Some Koreans try tongue surgery to improve English
Arizona Daily Star
October 19, 2003
By Kim Kyoung-wha
SEOUL - Chop a half inch or so off your tongue and become a fluent English
That is the hope that recently drove one mother to take her 6-year-old son for
surgery aimed at ridding him of his Korean accent when speaking the language of
choice in global business.
Driven by a desire to give their kids an edge in an increasingly competitive
society, a surprising number of South Koreans have turned to the knife in a
seemingly drastic bid to help their offspring perfect their English.
"Those who have a short frenulum (a strap of
tissue linking the tongue to the floor of the mouth) can face problems
pronouncing some characters due to a disturbance in lateral movements of the
tongue," said Bae Jung-ho, an oral surgeon at Seoul's Yonsei Severance Hospital,
who operated on the 6 year old last month.
Bae said it takes about five minutes to complete the operation, called a
frenotomy, which slices about half an inch off the frenulum to make the tongue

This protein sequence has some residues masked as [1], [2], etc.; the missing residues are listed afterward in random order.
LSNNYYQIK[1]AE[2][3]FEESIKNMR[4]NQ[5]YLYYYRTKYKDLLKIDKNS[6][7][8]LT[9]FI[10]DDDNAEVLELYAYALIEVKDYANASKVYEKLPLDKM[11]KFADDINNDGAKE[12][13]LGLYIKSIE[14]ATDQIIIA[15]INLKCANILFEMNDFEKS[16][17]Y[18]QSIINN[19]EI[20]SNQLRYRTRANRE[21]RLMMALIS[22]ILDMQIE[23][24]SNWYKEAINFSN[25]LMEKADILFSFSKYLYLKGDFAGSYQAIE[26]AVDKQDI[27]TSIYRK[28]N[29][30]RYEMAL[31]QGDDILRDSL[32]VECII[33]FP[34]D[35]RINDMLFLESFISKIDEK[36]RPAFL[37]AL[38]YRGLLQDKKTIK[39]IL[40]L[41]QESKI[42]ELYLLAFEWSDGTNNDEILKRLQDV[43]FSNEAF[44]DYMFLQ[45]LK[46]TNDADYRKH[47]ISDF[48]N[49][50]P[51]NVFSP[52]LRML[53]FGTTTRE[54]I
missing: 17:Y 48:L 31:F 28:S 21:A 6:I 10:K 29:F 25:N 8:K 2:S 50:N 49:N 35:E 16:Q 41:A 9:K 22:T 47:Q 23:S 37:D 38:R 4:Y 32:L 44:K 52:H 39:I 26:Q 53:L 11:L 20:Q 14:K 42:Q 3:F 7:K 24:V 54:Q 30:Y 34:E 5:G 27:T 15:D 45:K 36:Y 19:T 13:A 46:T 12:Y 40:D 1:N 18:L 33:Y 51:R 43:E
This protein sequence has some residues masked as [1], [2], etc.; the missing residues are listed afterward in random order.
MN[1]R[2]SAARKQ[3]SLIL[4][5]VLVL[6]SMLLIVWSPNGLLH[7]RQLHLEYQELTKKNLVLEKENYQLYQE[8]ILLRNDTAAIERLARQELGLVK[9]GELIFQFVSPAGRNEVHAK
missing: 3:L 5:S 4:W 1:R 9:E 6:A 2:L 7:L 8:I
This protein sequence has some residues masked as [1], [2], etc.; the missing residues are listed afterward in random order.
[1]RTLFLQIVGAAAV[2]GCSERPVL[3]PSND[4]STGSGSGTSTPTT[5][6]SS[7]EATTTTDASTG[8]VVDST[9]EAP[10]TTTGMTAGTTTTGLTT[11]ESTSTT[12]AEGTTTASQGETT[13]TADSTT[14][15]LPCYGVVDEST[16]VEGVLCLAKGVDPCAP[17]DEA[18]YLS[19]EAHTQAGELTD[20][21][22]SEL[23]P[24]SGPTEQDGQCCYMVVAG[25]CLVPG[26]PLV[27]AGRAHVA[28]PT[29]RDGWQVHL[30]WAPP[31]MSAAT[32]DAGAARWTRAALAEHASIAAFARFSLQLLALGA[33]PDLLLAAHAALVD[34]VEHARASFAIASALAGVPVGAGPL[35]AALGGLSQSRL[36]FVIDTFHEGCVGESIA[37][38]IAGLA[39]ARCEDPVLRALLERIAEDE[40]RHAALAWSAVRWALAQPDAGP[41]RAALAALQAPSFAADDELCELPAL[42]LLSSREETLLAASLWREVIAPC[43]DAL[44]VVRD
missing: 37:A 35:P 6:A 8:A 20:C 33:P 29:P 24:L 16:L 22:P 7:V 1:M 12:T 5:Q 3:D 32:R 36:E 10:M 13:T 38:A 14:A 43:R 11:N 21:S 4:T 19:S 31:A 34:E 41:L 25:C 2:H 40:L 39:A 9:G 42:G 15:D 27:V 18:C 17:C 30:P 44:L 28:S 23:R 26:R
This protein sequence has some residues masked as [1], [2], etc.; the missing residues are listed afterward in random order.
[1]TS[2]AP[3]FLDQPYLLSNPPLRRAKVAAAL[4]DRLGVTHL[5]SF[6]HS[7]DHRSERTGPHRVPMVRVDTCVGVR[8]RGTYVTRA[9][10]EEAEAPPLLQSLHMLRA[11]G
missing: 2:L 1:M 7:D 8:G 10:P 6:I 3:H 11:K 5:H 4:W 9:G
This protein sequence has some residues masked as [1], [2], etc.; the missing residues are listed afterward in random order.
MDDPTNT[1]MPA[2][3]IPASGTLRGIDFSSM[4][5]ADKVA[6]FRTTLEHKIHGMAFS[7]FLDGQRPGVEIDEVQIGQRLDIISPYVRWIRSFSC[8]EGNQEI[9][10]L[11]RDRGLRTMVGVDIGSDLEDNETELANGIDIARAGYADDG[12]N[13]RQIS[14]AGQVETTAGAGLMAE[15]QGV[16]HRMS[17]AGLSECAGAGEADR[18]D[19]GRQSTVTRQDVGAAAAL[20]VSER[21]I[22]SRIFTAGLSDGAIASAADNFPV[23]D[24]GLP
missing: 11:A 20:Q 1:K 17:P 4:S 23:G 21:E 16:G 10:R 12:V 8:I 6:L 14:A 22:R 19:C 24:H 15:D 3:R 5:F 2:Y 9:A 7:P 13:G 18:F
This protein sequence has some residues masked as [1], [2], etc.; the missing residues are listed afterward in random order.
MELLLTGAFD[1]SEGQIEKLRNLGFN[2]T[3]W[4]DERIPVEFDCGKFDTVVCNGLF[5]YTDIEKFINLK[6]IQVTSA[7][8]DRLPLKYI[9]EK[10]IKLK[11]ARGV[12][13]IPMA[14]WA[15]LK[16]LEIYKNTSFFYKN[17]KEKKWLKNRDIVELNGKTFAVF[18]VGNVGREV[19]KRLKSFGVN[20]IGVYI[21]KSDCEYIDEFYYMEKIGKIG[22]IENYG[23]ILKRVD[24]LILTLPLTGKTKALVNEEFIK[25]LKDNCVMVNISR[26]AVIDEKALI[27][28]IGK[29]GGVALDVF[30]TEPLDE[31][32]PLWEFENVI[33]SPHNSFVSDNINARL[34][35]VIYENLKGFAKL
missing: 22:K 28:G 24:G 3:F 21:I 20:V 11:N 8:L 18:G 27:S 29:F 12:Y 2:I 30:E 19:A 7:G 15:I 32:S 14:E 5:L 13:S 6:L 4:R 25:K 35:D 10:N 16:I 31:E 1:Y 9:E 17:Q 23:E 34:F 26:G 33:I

"There is a razor-thin risk of complications and, unless it is the best option
possible, we don't recommend it."
Bae said that he had received many inquiries about the operation, mostly for
children between 12 months and 10 years. Of these, only 10 percent to 20 percent
had led to surgery.
The doctor said he performs the surgery, which costs 150,000 won ($127), once or
twice per month.
For a tangible improvement for those with ankyloglossia - the medical term for
those with a short frenulum - months of language training is needed even after
"It takes time to see pronunciation actually improve as picking up a language or
saying it properly is a complicated process to master," he added.
Using surgery to enhance your looks is already common in South Korea, where many
resort to plastic surgery to make their eyes bigger, noses shapelier and even
their calves slimmer.
In the case of tongue surgery, many psychologists, professors and native English
speakers argue that there are many downsides.
Dr. Shin Min-sup, a professor at Seoul National University who specializes in
issues of adolescent psychiatry, is worried about the trend for surgery and also
for pushing young children too hard to learn languages.
"There's the potential for life-damaging aftereffects," Shin said. "Learning a
foreign language too early, in some cases, may not only cause a speech
impediment but, in the worst case, make an child autistic."